The Protestant cemetery in Rome is a calm, shady area away from the traffic and noise of Rome. When you come out of the tube station at Pyramide near Porta San Paolo you will see the Pyramid of Cestius. Make sure you go to the right of it and then circle to the left. Otherwise you will have to walk around the whole cemetery to find the entrance.
The Pyramide was built in circa 15BC and has been incorporated into the city walls. Behind it lies the cemetery, called by Oscar Wilde the ‘Holiest Place in Rome.’ It is certainly a relaxing and quiet place for reflection. There are many gravestones of which most visitors visit just two. Keats and Shelley. There are other fascinating designs and inscriptions, giving rise to the grammar question – does one die in Rome or at Rome. No one seems quite sure, some graves say one, some the other.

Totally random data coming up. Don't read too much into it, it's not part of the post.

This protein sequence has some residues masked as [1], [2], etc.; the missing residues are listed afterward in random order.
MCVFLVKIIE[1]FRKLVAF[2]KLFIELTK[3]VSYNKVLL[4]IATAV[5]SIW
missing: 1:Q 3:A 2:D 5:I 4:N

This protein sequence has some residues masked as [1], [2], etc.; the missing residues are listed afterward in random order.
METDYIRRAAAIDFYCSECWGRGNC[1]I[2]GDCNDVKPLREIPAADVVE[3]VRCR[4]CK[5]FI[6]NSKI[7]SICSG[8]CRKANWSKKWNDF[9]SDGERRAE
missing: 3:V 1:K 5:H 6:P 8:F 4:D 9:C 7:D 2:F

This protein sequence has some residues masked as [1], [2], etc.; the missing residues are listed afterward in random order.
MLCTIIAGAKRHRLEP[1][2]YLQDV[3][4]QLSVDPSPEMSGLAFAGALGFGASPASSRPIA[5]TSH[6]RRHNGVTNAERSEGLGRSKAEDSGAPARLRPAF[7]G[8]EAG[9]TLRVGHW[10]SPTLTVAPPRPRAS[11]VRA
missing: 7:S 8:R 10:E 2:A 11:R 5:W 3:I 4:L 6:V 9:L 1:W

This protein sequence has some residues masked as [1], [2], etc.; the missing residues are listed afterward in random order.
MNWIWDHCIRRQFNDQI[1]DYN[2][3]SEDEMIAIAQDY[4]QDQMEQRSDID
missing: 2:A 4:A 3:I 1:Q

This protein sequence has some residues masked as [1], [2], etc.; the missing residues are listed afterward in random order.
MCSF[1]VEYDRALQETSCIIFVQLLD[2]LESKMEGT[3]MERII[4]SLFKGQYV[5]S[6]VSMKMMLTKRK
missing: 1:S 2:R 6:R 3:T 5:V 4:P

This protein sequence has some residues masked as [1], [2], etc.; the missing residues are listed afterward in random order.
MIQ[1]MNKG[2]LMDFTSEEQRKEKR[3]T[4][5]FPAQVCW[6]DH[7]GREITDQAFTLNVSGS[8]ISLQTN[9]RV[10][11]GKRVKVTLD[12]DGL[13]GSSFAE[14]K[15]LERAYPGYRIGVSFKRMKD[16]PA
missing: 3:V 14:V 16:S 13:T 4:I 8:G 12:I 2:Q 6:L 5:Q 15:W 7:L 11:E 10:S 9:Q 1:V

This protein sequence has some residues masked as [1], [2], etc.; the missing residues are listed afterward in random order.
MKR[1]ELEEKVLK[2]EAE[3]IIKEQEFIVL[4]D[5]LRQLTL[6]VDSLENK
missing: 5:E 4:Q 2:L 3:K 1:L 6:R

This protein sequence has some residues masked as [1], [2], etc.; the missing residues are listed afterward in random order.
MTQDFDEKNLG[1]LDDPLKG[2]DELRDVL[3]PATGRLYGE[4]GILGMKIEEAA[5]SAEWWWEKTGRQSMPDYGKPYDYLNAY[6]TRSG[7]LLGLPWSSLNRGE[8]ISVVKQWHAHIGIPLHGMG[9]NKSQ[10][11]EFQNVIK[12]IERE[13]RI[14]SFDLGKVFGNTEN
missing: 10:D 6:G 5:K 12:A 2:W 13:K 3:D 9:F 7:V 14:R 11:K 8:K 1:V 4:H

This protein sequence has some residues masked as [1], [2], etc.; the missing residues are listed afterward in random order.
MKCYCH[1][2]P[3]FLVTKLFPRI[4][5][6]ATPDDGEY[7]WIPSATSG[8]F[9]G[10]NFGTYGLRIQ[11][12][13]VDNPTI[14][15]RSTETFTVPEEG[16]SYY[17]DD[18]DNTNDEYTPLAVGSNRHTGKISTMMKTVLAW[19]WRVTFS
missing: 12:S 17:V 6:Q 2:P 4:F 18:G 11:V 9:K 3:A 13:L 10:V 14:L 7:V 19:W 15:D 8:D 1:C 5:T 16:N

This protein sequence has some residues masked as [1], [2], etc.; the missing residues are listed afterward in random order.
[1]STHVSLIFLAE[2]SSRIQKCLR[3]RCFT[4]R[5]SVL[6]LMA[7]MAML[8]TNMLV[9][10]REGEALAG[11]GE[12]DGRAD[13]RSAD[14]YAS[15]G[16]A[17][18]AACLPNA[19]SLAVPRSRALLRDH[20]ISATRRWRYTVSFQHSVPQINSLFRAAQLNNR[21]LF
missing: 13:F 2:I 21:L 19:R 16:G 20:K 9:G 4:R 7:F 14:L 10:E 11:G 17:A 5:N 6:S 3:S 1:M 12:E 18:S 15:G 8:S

The cemetery has been in operation since 1783 and is kept in good condition by a team of volunteers.
Keats’ grave does not refer to him by name.
When I visited Shelley’s grave had a red rose lying on it.